I am an Indian citizen and would be highly thankful if anyone could suggest me a better option.

My husband initially got a short term work visa to work in U.K., so I applied for a family visitor visa and I got rejected on the basis that I may not return until my husband's visa expires. I didnt. Now after a month or two he needs to attend U.S. on an H1B visa to work there for the same company. He is planning for me to apply for a dependent visa along with him but he is worried that there may be an impact on my dependent visa as I have a rejected U.K. visa application. Is there really impact on U.S dependent visa based on the rejected UK family visitor visa? If there is any impact, I would like to plan to reapply U.K. visa.

  • Could be. You might need to answer some questions. – DumbCoder Nov 19 '14 at 16:02
  • On what basis do you want to reapply for a UK visa if your spouse is relocating to the US? – Gayot Fow Nov 19 '14 at 16:15
  • @GayotFow She wants to be able to show an approved UK visa when applying for a US visa. – mkennedy Nov 19 '14 at 19:10

Any time you apply for a visa, you need to (as you've shown you're aware) declare any previous rejections, for that or other countries.

IF (as you do), you have a rejection, this simply raises a question for the official to ask - 'Why?'. Many people may have a simple and not unreasonable reason for rejection - incomplete application, not enough funds shown, or no evidence that you weren't going to hang around in the country. It's fair, there are rules, and when there's a question it needs to be asked.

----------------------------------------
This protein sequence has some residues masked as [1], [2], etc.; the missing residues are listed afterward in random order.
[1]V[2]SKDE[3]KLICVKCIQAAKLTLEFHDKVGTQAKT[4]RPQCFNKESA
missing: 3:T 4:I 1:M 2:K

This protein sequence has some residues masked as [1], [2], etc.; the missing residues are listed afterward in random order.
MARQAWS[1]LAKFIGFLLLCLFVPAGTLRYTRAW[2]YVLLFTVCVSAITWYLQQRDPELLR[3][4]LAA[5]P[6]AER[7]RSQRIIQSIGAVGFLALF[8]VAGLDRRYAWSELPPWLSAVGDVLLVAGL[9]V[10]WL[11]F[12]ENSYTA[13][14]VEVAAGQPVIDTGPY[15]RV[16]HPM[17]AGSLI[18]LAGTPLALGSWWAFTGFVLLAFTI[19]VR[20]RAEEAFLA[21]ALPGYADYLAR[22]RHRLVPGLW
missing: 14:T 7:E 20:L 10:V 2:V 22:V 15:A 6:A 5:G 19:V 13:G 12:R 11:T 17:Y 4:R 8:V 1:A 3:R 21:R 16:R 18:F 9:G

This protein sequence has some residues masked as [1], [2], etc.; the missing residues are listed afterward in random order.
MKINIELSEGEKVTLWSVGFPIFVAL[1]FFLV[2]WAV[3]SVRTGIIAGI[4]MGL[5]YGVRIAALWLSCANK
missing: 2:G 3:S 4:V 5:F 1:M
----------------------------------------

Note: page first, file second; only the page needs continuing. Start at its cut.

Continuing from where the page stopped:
What you need to do in this case is convince the official that there's no reason to hold this against you. So for example, in your case, you can and should clearly show it wasn't for criminal reasons.


  • include a written, DETAILED explanation of what happened with the rejection. Be completely open and honest, but above all, clear about why you applied, what your intent was, and what the reason for rejection was. Don't complain about it or have emotion, just describe it. Make sure to indicate that the rejection was NOT for anything criminal.
  • for the application for the visa for the US, indicate:
    • how you will be supported (your husband? previous funds?) - show paperwork - contracts for your husband's job, bank account statements, and a letter covering it
    • if you have accommodation organised already in the US, show this. If you have employment, show this
    • if you're intending on returning back to India in say, a year, explain this as well. Show that you have a family, house, maybe a job(?) to return to, and why you won't be intending to stay on longer than expected.

Basically, be open, clear and honest about your intent. If you can clear the concerns the officer has - that you're not a criminal, that you can support yourself (or will be supported), and that you have a plan and funds in the US, that's what they're focusing on for your application.

After that, it's in the hands of the official. As with all applications, nothing is definite - we can't say for certain 'yes' or 'no' as to whether they'll approve, but you can give yourself the best possible chance by having no questions or issues with your application.

  • Also H1B is "dual intention" visa, so there is less emphasis during the interview on your husband's (and thus your) return. – George Y. Oct 4 '16 at 1:37